Ataxia is a common symptom of medical problems in dogs, and a good one to be able to spot at home. Ataxia is the scientific word for a dog becoming wobbly and losing balance when moving – a bit like someone who is drunk. If a dog is unstable in this way, they are labeled “ataxic.” They might be poorly coordinated, falling from side to side, circling, and struggling to move in a normal, comfortable way.
Ataxia often affects all four legs of a dog, as well as the head and body, but it is possible for a dog to be normal at the front, but ataxic only in the back legs. It can be as subtle as a change in the way your dog moves their feet during walking, or as obvious as a dog struggling to stand up at all. The main thing is to be aware of what is normal for your dog so that if anything becomes abnormal, you will spot it quickly. But what causes ataxia, and what can we do about it?
How Does Ataxia Happen in Dogs?
Broadly, ataxia happens when the nerves and nervous system are not functioning as they should, and so the normal messages that pass around the body are not carried or are carried poorly. This can happen in two ways:
- The coordination and balance centers of the brain are not functioning correctly or are unable to pass on the right messages to the right part of the body. The right messages are not being delivered to the body.
- The brain is working normally but is not receiving information about where the body is and what it is doing, so it cannot accurately plan its next move. The right messages are not being delivered to the brain.
It is important to separate ataxia from other conditions such as limping, weakness, or lethargy. In these situations, the nerves are still working correctly, but there might be other issues at work. Ataxia is a nerve or neurological condition, whereas lameness for example is more likely to be orthopedic (bone or connective tissue) in origin.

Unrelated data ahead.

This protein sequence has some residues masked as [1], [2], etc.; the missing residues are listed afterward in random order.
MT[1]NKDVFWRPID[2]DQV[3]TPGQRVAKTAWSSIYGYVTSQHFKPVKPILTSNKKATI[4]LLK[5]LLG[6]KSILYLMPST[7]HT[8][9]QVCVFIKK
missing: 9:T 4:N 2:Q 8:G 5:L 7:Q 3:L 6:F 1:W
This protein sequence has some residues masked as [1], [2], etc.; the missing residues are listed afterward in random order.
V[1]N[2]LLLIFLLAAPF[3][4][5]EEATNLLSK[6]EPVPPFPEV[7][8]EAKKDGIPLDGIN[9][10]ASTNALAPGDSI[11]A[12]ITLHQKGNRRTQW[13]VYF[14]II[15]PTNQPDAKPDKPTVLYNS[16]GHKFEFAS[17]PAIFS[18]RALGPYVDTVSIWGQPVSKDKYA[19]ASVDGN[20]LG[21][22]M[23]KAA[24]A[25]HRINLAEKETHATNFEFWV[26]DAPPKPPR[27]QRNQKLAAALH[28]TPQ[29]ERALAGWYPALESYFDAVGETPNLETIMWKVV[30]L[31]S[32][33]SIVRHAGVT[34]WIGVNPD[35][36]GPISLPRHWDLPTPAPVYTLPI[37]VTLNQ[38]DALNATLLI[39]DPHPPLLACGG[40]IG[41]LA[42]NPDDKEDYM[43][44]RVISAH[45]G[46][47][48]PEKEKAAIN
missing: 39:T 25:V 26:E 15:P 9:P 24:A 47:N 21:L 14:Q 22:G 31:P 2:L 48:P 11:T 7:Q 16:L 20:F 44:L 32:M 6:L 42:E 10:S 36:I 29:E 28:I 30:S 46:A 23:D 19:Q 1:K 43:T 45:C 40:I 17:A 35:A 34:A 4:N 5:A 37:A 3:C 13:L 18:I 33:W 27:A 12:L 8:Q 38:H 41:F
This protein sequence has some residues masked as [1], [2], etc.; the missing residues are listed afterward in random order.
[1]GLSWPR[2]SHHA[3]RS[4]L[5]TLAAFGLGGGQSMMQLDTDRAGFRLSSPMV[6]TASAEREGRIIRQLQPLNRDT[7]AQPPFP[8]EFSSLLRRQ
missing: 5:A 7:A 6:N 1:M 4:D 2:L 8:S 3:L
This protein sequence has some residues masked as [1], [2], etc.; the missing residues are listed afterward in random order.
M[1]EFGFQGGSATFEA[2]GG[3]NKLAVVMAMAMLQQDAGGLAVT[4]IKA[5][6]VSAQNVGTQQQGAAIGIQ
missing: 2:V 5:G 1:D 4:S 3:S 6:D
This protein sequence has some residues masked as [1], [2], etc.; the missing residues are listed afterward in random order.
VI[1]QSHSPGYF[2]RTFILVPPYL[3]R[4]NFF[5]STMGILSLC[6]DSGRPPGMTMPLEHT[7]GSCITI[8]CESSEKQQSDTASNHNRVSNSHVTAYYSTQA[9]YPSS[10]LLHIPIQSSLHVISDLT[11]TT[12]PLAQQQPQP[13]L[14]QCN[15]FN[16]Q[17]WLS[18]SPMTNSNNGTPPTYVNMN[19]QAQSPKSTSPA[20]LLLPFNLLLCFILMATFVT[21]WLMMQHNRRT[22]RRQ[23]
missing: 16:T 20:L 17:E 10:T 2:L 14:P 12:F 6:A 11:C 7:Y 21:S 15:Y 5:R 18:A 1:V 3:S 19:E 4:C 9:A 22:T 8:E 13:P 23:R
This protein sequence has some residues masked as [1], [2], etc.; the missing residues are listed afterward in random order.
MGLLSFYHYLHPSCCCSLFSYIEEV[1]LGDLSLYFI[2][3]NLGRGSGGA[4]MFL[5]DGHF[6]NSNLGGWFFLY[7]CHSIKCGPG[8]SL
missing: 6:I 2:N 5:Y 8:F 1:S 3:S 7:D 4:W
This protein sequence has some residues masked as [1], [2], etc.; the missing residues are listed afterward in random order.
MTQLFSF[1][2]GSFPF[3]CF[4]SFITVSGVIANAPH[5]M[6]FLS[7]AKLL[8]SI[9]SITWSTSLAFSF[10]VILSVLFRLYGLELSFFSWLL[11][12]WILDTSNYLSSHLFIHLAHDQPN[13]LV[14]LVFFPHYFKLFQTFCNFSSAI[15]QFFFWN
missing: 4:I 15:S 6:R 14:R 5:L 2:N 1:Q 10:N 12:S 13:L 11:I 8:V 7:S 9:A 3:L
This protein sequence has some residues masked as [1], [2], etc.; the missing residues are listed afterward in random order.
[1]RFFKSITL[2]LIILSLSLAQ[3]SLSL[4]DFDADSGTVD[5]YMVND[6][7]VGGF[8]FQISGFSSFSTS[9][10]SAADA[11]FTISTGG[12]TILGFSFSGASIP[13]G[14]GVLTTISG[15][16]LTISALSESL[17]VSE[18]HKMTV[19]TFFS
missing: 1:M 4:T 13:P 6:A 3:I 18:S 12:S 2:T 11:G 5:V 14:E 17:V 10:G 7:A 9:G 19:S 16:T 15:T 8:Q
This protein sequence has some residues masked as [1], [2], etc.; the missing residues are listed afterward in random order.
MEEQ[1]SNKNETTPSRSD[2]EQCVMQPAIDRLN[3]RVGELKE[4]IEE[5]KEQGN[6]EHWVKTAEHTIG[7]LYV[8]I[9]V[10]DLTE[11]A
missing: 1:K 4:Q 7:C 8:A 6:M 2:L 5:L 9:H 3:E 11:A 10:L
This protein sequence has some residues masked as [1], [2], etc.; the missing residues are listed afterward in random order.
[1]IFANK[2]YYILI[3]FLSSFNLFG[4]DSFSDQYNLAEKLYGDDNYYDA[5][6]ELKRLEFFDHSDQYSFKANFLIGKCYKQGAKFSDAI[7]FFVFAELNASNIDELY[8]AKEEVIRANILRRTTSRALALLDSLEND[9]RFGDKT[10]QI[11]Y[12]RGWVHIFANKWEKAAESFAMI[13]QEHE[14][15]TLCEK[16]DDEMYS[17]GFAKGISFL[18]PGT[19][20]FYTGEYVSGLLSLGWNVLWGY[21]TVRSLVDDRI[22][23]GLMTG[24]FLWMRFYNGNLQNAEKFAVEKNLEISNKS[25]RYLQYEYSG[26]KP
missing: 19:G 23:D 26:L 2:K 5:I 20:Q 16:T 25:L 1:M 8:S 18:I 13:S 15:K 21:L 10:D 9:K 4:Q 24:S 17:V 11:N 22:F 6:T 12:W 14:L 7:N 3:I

Ataxia may present as a symptom by itself. But it is often accompanied by other symptoms, such as a head tilt, dizziness, lethargy, vomiting, and incontinence.
What Causes Ataxia in Dogs?
There are many possible causes of ataxia in dogs. For this reason, it is always recommended that you arrange for your local veterinarian to examine your dog if you think they are ataxic. Ataxia needs to be put in context with any other symptoms and your dog’s medical history to get an accurate diagnosis at the earliest possible stage.
Ataxia can be split into three possible origins:
1. Vestibular ataxia
Where the balance centers of the brain, including the inner ear, are working poorly and the right messages are not delivered to the body. Significant causes might include:
- Inner ear infections
- Brain lesions such as tumors, inflammation, or stroke (blood clots)
- Toxins or poisons, such as antifreeze (ethylene glycol), illegal drugs (marijuana and mushrooms, for example), xylitol (artificial sweetener), and slug pellets (metaldehyde)
2. Proprioceptive or Sensory Ataxia
Where the proprioceptive nerves that relay information to the brain about where the body and legs are stops working properly. This means the brain cannot coordinate movements as it doesn’t know where the body is starting or finishing – the right messages are not being delivered to the brain. Causes might include:
- Toxins, poisons, and drugs, such as those already listed above. The classic example, mostly in humans but occasionally in dogs, is alcohol, which slows nerve conduction, making us drunk and therefore ataxic. Dogs can be drunk too, which is why alcohol is not recommended for our pets! Other commonly prescribed drugs such as opiates, phenobarbitone, and gabapentin can sometimes cause mild ataxia1.
- Diseases of the nervous system itself – any condition that damages the nerves of the brain or spinal cord can cause ataxia
- Brain inflammation (meningitis or encephalitis) or spinal cord inflammation (myelitis)
- Blood clots (strokes or embolism) in the brain or spine
- Trauma to the brain or spine, including slipped discs which press on the nerves and stop messages passing
- Tumors of the brain or spinal cord
- Autoimmune diseases, where the immune system of the body attacks its own nerves by mistake
3. Degenerative damage